The Educated Franchisee Insider Newsletter

The Educated Franchisee
The How-To Book for Choosing a Winning Franchise April 2010
Author ImageGreetings!

Well, it has been five years since the very first monthly newsletter and I have to say it has been a joy.  We have grown from just a few subscribers five years ago to over 5,000 monthly readers today - and the distribution list continues to grow daily.

In addition, The Educated Franchise is now one of the bestselling books on franchising based on Amazon ranking.  Every day I get emails from readers.  It feels good to know that I have been able to help people.

Based on the success of the newsletter, I know that many people like it.  My question is - how can I improve it.  Please reach out and let me know.  All ideas are welcome.

Next week I will be on vacation with my wife - first time away from the children in 8 years.  We cannot wait.  Hope you are all having a great spring break and I look forward to hearing from you.

Best Wishes,
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Rick Bisio
Link ImageCredit Scores Losing Value in Loan Decisions.
Credit scores are often touted as the make-it-or-break-it factor for business loans and credit lines. But even entrepreneurs with high business credit scores may have trouble getting financing.
This is partly because business-credit scores-as well as personal-credit scores-have become a weak indicator of repayment ability, at least in the eyes of some large lenders.

"It's a lagging indicator," says Kathie Sowa, a commercial banking executive at Bank of America Corp. "We are underwriting more on a traditional basis. We look at the full picture," she says.

Go To Wall Street Journal, Click Here
Link ImageLife Plan Before Business Plan
Many people dream about owning a small business. You may be one of those people who have had a "notion" for years that someday you would be president of a company, successful beyond your wildest dreams. Turning that dream into reality is an evolutionary process. It involves not only having a solid business idea but also knowing the "business of running a business."  You will need to get your arms around stuff like accounting, marketing, and operations, but before you dive into crunching numbers for your business plan, consider this:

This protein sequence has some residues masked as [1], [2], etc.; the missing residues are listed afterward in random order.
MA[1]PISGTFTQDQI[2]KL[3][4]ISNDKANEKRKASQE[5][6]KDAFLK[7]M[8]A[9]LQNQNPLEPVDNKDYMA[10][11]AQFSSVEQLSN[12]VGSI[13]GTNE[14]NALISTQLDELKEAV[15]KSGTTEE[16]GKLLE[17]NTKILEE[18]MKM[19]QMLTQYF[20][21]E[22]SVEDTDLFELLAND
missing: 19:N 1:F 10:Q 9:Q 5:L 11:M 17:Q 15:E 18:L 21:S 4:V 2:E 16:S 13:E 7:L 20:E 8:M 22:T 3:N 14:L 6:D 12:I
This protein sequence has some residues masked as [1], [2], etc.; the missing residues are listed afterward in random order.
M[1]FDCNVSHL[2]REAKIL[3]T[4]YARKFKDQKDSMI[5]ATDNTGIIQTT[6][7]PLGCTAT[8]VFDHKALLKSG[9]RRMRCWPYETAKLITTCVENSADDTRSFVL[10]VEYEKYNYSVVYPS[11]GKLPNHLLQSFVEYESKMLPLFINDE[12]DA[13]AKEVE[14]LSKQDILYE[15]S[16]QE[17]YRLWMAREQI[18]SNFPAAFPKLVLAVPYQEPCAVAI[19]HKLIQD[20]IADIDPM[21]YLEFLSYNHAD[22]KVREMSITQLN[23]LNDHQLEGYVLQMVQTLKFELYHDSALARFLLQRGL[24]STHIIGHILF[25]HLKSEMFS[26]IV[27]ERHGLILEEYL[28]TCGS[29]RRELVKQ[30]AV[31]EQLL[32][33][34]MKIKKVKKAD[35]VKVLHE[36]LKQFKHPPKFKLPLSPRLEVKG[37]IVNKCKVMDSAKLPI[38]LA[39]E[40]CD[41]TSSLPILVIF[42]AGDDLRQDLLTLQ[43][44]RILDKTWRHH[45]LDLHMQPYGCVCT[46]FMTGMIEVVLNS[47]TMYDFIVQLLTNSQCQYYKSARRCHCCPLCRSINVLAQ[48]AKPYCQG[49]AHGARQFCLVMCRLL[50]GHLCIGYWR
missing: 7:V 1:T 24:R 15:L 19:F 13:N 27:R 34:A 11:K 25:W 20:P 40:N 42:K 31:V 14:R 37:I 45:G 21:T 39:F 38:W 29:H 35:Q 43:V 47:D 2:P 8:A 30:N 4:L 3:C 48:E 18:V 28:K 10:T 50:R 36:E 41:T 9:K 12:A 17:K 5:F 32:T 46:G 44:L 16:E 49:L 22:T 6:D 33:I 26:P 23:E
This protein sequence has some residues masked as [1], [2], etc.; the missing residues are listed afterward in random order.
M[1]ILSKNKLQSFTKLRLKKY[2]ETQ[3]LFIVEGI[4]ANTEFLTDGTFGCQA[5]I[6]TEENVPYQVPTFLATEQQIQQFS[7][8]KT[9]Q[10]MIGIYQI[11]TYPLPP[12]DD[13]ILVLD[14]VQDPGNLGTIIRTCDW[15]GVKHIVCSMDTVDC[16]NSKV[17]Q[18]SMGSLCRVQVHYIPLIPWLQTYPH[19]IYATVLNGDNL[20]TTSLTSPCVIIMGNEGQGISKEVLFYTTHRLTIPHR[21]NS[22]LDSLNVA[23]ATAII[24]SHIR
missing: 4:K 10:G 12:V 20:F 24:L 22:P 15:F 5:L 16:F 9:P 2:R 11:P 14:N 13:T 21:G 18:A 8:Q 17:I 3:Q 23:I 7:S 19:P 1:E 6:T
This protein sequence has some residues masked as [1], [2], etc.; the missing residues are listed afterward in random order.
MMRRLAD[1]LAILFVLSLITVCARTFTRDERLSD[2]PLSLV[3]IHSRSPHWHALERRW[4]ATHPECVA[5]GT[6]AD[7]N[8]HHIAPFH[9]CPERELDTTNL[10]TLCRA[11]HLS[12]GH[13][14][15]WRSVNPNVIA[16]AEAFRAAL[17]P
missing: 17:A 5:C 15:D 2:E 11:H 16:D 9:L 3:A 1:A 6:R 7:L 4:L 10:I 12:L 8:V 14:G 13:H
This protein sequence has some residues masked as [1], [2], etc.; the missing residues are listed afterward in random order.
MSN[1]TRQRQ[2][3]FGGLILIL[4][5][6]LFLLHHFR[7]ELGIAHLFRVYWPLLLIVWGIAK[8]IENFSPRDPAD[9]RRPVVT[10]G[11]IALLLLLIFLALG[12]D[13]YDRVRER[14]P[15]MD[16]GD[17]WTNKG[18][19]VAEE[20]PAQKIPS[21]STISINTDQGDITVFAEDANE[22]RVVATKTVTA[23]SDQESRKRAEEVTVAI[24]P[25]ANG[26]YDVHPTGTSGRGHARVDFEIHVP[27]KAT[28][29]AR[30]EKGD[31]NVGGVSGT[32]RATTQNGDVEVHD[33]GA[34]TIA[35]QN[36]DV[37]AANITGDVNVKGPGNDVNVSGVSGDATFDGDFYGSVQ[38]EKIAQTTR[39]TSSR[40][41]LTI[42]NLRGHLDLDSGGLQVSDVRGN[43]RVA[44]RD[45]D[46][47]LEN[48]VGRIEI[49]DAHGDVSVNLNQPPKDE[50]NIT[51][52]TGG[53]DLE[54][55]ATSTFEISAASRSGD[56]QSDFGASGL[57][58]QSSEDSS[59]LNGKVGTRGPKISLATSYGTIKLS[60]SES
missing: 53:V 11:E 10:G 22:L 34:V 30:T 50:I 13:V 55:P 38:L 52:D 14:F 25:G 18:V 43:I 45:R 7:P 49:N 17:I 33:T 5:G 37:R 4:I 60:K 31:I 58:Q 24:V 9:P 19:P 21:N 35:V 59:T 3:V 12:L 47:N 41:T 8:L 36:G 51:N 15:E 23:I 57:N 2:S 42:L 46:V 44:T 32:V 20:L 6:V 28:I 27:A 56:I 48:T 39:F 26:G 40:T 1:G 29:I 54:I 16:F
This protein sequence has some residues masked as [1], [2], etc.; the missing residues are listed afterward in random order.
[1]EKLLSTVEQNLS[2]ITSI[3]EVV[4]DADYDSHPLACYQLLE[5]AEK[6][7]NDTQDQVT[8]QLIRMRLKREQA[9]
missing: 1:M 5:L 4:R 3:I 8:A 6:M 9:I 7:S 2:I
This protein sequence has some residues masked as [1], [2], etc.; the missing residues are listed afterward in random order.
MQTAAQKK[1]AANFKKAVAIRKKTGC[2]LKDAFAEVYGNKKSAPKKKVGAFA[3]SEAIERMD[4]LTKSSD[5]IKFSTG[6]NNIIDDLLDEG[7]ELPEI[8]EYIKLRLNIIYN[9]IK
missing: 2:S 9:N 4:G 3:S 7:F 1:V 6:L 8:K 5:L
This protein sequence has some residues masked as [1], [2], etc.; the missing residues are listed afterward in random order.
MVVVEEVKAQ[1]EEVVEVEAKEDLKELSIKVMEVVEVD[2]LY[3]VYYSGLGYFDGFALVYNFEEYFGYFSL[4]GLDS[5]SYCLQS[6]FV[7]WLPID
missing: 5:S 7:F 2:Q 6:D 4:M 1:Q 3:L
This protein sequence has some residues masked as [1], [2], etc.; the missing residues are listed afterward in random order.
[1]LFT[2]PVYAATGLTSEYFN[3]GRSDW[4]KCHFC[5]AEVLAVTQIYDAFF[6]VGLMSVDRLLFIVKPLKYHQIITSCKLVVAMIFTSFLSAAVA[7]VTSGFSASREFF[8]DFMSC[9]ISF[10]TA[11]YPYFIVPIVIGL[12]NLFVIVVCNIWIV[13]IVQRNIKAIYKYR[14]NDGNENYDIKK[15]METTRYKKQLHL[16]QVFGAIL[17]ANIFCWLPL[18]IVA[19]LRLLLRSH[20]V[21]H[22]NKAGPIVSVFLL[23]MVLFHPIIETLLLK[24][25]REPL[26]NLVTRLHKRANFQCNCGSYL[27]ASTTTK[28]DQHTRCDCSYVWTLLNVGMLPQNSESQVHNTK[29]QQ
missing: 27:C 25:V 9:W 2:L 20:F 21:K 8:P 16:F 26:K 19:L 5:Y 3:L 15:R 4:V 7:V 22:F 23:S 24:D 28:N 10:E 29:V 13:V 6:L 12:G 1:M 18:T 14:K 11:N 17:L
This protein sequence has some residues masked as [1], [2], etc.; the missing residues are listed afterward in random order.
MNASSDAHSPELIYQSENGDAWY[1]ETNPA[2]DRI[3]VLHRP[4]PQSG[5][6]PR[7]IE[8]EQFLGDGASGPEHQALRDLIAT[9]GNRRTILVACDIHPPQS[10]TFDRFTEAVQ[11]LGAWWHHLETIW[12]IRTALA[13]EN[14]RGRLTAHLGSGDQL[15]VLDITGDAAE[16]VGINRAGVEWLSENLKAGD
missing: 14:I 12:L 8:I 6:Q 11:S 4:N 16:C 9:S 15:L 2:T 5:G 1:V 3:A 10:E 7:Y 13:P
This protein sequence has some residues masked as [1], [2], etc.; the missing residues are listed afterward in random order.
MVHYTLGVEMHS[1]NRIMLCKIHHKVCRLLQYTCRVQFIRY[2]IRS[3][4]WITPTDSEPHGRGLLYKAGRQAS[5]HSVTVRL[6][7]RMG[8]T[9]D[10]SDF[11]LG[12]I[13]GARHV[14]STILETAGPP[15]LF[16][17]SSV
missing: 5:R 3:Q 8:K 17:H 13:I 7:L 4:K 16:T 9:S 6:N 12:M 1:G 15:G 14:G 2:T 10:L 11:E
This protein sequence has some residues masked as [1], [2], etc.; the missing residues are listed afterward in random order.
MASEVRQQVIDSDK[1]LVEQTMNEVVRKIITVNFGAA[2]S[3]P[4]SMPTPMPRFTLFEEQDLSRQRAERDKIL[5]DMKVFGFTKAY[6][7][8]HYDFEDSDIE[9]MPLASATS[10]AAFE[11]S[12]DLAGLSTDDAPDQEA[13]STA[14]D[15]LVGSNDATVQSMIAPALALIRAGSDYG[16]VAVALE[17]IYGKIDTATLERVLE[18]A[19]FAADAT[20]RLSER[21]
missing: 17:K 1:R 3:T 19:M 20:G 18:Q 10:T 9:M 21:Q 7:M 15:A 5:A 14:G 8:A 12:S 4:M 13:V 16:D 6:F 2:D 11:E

It is my strong belief that would-be entrepreneurs need to develop a life plan before they ever write a business plan.  Why, you ask?

Go to Small Biz Trends, Click Here
Link ImageHealth Reform Expected to Spur Entrepreneurship.
As the health reforms signed into law this week begin to take effect over the next four years, one consequence to watch is to what extent would-be entrepreneurs feel comfortable leaving their jobs to start businesses. If people can get affordable insurance outside of their jobs, some number of workers who mainly stay in their jobs for health benefits will leave to start small companies or work for themselves, the reasoning goes.

The job lock factor is particularly salient for those with pre-existing conditions or families where one spouse's employer insurance covers the whole family - right now buying insurance on the open market can be prohibitively expensive or impossible for people in these situations. The new law won't unleash a flood of entrepreneurs immediately because many changes won't take effect for several years, but it is likely to shift how and when people decide to start new businesses in the years ahead.

Apple ImageHow to Hit a Curve Ball

Every so often, entrepreneurs find themselves facing the unexpected, whether it's a drop in sales, revocation of a credit line, or the emergence of a strong new competitor.

What's important is how they approach, confront, and overcome the "out-of-left-field" news that can leave a small business reeling, says Scott R. Singer, managing director at The Bank Street Group, an investment banking firm based in Stamford, Conn. Singer, who co-wrote the new book How to Hit a Curveball (Portfolio, April 2010), spoke recently to Smart Answers columnist Karen E. Klein. Edited excerpts of their conversation follow.

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There is a reality in life.  Greater knowledge drives better decisions and better decisions reduce business risk.  Franchising is all about risk reduction but not all franchises are low risk.  The Educated Franchisee is designed to empower you.  By following the advice and guidance presented in this book you will recognize high quality franchises and confidently pass over those that are not.

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Author - Rick Bisio